Mental health is a sensitive subject, and there are still some skeptics who believe those who suffer emotionally simply need to toughen up. That’s not the case, of course, and that’s why so many people are seeking relief with a regular bullet journal mental health practice.
Many doctors, therapists, and coaches recommend journaling to their patients and clients who want greater self-understanding. There are many ways to use bullet journal layouts and spreads for self-care and each one of them helps you in a different way. Discovering how to make a mental health bullet journal for yourself is going to help you to focus on feeling better.
The Bullet Journal Mental Health Connection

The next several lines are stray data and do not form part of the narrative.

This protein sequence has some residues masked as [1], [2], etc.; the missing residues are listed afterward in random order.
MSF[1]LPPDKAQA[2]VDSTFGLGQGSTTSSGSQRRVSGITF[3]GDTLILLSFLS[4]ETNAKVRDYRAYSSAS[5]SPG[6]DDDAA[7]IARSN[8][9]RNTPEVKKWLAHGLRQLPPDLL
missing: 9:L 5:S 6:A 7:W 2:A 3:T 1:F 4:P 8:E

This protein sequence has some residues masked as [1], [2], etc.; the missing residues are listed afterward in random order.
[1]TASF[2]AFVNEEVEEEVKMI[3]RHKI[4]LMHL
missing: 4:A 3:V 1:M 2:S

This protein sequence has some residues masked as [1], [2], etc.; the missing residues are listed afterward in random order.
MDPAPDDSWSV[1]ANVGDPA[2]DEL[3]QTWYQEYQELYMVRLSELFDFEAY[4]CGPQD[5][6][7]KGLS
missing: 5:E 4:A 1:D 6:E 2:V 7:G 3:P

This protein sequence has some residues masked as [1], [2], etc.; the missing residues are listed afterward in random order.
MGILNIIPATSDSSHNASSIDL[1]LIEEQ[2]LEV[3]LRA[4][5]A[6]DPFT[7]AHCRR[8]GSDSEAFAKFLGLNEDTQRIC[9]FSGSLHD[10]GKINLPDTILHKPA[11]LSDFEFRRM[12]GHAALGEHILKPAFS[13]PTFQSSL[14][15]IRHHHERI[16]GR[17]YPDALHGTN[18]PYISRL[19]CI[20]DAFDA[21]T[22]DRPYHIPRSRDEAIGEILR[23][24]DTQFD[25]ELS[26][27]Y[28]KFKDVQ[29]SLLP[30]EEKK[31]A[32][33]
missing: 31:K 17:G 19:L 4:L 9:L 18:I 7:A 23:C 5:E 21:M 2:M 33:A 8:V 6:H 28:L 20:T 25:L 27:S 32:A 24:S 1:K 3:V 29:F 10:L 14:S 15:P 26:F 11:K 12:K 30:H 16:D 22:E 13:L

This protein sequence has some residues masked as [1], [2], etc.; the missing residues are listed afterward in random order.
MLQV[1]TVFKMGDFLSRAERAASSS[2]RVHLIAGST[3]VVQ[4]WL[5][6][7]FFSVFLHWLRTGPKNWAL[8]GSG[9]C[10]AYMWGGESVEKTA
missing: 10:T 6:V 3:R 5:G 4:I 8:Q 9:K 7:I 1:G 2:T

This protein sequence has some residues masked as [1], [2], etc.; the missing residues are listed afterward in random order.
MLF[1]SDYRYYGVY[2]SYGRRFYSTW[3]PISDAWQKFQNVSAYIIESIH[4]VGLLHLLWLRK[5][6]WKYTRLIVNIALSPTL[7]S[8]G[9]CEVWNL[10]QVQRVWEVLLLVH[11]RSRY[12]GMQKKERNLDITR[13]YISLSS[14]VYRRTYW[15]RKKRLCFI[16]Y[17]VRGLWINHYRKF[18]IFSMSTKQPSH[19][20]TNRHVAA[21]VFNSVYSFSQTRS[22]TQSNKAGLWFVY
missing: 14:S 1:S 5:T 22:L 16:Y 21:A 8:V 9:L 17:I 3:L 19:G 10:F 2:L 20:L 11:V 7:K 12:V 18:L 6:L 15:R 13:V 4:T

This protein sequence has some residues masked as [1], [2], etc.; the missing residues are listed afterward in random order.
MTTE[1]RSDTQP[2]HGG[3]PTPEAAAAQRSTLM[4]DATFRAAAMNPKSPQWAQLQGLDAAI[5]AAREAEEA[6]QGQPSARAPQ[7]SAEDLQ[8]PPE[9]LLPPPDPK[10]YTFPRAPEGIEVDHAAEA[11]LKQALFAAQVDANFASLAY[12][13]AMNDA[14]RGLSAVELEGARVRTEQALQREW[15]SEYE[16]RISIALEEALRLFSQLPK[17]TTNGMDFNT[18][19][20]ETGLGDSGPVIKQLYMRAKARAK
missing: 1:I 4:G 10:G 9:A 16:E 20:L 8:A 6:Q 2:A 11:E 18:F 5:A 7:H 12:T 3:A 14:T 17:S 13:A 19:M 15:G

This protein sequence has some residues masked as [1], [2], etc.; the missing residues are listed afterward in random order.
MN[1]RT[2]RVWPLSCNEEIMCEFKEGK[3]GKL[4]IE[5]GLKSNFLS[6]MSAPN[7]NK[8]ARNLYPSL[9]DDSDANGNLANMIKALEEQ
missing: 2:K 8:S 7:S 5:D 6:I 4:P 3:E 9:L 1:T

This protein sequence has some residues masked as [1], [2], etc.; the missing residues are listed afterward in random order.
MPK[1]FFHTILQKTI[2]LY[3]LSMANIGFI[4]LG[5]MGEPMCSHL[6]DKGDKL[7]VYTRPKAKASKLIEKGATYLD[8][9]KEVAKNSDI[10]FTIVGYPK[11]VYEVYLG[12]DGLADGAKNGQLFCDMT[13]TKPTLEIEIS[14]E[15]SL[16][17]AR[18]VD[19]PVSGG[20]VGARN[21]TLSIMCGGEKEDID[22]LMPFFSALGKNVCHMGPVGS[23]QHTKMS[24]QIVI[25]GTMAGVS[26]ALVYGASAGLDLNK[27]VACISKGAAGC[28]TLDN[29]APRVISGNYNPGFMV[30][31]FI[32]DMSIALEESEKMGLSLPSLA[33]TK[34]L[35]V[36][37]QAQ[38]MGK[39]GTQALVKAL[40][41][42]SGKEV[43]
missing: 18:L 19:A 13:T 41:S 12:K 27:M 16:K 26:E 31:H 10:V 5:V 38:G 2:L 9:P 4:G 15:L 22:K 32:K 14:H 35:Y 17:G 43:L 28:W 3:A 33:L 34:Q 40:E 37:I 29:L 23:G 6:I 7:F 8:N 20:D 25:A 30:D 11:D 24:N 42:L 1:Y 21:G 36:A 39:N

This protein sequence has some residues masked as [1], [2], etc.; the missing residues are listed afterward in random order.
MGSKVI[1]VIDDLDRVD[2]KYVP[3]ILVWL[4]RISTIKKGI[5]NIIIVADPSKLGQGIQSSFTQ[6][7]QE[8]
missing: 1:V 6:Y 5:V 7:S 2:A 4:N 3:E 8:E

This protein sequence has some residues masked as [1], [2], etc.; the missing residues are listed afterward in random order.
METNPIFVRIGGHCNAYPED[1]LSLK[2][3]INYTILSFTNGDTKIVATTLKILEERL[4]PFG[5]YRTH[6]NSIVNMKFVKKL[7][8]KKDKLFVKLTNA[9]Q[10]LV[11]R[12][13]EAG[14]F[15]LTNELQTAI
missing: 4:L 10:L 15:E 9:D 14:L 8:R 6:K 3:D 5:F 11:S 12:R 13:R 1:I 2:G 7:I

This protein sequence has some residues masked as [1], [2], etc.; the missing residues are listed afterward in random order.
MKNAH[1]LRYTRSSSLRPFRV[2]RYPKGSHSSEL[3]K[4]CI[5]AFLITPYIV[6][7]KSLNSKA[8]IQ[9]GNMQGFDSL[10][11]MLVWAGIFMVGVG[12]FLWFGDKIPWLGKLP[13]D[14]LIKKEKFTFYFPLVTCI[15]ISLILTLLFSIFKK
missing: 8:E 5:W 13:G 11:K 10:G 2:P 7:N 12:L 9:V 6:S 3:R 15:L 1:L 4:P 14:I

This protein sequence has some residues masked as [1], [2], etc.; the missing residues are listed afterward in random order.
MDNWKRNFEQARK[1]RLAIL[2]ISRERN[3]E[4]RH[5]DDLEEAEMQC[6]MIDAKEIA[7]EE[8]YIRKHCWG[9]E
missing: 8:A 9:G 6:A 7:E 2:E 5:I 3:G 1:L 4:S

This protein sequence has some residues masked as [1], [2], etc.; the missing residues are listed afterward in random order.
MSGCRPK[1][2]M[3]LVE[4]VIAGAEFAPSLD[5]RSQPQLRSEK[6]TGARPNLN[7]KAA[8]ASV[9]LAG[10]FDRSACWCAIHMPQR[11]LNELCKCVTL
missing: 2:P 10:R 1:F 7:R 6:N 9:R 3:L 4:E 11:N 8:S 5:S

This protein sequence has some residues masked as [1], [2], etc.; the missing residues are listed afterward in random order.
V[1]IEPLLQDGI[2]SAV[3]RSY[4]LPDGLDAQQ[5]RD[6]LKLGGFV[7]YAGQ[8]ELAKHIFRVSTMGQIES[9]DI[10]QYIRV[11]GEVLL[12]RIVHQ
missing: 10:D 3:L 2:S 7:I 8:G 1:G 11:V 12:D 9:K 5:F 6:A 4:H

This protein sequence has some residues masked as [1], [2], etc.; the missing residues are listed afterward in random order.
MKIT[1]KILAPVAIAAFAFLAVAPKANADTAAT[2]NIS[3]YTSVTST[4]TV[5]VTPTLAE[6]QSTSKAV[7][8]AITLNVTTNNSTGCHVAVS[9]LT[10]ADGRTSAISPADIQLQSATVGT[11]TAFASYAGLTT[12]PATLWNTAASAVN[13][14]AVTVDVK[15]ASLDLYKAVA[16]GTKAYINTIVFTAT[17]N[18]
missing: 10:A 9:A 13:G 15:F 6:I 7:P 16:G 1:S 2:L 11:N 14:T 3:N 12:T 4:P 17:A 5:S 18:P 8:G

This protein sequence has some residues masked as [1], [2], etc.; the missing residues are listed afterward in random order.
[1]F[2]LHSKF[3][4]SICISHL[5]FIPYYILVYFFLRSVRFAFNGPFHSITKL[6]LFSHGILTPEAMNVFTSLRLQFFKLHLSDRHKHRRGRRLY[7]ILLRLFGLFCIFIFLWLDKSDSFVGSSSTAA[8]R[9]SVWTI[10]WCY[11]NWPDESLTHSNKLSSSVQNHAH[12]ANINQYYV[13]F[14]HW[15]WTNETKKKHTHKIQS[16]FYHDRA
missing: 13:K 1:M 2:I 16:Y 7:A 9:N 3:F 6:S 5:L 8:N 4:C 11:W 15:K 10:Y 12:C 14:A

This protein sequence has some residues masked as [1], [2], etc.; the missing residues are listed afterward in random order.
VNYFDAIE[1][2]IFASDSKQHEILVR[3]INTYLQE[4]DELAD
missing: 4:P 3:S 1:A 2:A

A bullet journal is a specific type of journal. It’s almost like a to-do list with all the bullet points, so it’s already helpful by taming the chaos of life’s many details. You can keep other types of notes about your day. You can jot down what you must do, break down your goals into smaller pieces so you can meet them more easily, and you can even use it as a diary. It’s yours, and you can do whatever you want with it. It’s going to help you clear your mind, focus on getting healthier, and to live your life with more enjoyment.
Why a Bullet Journal is Good For Mental Health
Bipolar tendencies, suicidal thoughts, depression, anxiety, stress related confusion, and paranoia are conditions that some people unfortunately may face at sometime in their lives. Since there are varying degrees of mental health issues and symptoms, check with your doctor or therapist regarding journaling as a treatment option. Especially if you want to stay away from chemicals or simply can’t afford to pay for ongoing counseling or medication. Journaling may be an answer for your minor to moderate anxiety and mental health issues. Here are a few reasons why.
Root Out Problems to Fix Issues